Pope Francis heads back to the Vatican after a three-nation visit to South America. Rough cut (no reporter narration).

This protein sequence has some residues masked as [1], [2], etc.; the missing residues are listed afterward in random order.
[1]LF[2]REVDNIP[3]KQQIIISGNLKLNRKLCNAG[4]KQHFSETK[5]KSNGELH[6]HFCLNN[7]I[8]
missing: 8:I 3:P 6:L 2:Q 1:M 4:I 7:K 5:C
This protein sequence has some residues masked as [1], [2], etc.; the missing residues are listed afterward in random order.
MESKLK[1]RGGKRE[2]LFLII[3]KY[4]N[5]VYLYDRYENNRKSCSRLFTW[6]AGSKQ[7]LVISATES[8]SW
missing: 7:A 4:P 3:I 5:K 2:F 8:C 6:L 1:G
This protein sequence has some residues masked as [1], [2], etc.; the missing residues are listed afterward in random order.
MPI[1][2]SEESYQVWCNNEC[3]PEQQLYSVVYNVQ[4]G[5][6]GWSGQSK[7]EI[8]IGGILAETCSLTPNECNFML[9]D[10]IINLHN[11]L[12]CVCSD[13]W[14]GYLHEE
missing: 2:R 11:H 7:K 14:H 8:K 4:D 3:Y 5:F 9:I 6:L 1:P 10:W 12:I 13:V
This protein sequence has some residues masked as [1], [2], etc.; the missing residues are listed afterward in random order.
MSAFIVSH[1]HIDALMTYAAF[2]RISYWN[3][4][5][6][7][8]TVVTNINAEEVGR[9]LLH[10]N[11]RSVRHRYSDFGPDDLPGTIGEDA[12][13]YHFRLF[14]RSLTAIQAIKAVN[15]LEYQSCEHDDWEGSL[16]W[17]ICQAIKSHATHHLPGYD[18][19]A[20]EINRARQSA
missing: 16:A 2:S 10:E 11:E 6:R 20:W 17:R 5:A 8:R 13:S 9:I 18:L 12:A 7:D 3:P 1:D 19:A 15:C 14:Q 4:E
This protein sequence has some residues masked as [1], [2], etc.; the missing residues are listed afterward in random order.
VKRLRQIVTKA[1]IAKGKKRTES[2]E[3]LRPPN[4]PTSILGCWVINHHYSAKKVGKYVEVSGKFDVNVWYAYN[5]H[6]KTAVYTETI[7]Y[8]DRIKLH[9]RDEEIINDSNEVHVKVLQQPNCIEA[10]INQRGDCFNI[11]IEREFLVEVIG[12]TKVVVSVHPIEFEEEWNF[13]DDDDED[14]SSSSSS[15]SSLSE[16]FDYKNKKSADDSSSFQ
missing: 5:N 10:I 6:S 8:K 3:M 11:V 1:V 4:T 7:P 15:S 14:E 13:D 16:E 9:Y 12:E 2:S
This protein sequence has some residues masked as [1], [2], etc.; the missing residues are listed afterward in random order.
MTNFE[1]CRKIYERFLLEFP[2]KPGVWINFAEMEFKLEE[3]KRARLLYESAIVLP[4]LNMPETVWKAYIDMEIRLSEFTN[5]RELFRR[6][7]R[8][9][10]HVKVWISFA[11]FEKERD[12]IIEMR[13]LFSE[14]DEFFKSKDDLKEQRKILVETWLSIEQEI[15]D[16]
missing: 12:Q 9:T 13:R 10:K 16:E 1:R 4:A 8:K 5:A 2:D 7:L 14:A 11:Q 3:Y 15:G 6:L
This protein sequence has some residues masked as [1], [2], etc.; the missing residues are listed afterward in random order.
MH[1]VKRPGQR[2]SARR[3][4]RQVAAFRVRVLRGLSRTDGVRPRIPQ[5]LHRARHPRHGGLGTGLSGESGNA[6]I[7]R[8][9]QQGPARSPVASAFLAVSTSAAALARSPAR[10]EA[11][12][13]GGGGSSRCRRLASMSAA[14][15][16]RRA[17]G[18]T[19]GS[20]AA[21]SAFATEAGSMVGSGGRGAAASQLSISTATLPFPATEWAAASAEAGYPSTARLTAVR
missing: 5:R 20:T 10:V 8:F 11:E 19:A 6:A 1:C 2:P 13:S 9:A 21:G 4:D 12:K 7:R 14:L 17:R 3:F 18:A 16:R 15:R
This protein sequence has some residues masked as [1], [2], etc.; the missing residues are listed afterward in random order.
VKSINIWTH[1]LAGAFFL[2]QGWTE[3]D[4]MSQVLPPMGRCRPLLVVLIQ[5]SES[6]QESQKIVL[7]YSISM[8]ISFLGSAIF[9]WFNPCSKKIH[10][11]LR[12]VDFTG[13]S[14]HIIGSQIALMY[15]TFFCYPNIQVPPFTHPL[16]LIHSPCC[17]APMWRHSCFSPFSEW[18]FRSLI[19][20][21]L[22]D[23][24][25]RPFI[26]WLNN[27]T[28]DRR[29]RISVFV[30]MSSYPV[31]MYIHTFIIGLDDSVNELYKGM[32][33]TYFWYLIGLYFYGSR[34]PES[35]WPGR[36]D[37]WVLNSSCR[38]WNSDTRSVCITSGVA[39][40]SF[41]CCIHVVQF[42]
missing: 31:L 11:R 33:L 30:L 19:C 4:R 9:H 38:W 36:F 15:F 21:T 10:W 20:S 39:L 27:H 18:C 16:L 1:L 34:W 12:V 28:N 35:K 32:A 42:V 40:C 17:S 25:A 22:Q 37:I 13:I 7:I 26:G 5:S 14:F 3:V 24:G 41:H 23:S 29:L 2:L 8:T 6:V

ROUGH CUT - NO REPORTER NARRATION Pope Francis left Paraguay for Rome on Sunday (July 12) at the end of a trip to South America during which he censured capitalism, championed the rights of the poor, warned of irreversible damage to the planet and urged youths to "make a mess". In passionate speeches, the Argentine pontiff urged the destitute to change the world economic order and branded the unfettered pursuit of money as the "dung of the devil". He also sought forgiveness for the sins committed by the Catholic Church against native Americans during the colonial era. Earlier on Sunday the pope heard harrowing tales of life in a flood-prone shantytown and appealed to the slum dwellers, many forced from their farms and now squatting on city land, to stay united in their struggle for better living and working conditions. The Argentine pontiff made defending the poor a major theme of his "homecoming" trip, which also took him to Ecuador and Bolivia, ranked among Latin America's poorest countries. Francis has used two major speeches on his trip to excoriate unbridled capitalism and champion the rights of the poor. In Bolivia on Thursday, he urged the downtrodden to change the world economic order and called for the poor to have the "sacred rights" of labour, lodging and land. On Saturday he urged politicians and business leaders "not to yield to an economic model which is idolatrous, which needs to sacrifice human lives on the altar of money and profit". Food and shelter were essential to human dignity, he said. In a foretaste of his September trip to the United States, Francis said in Ecuador, a biodiversity hot spot, that protecting the environment was no longer a choice but a duty if the world wanted to save the planet from ruin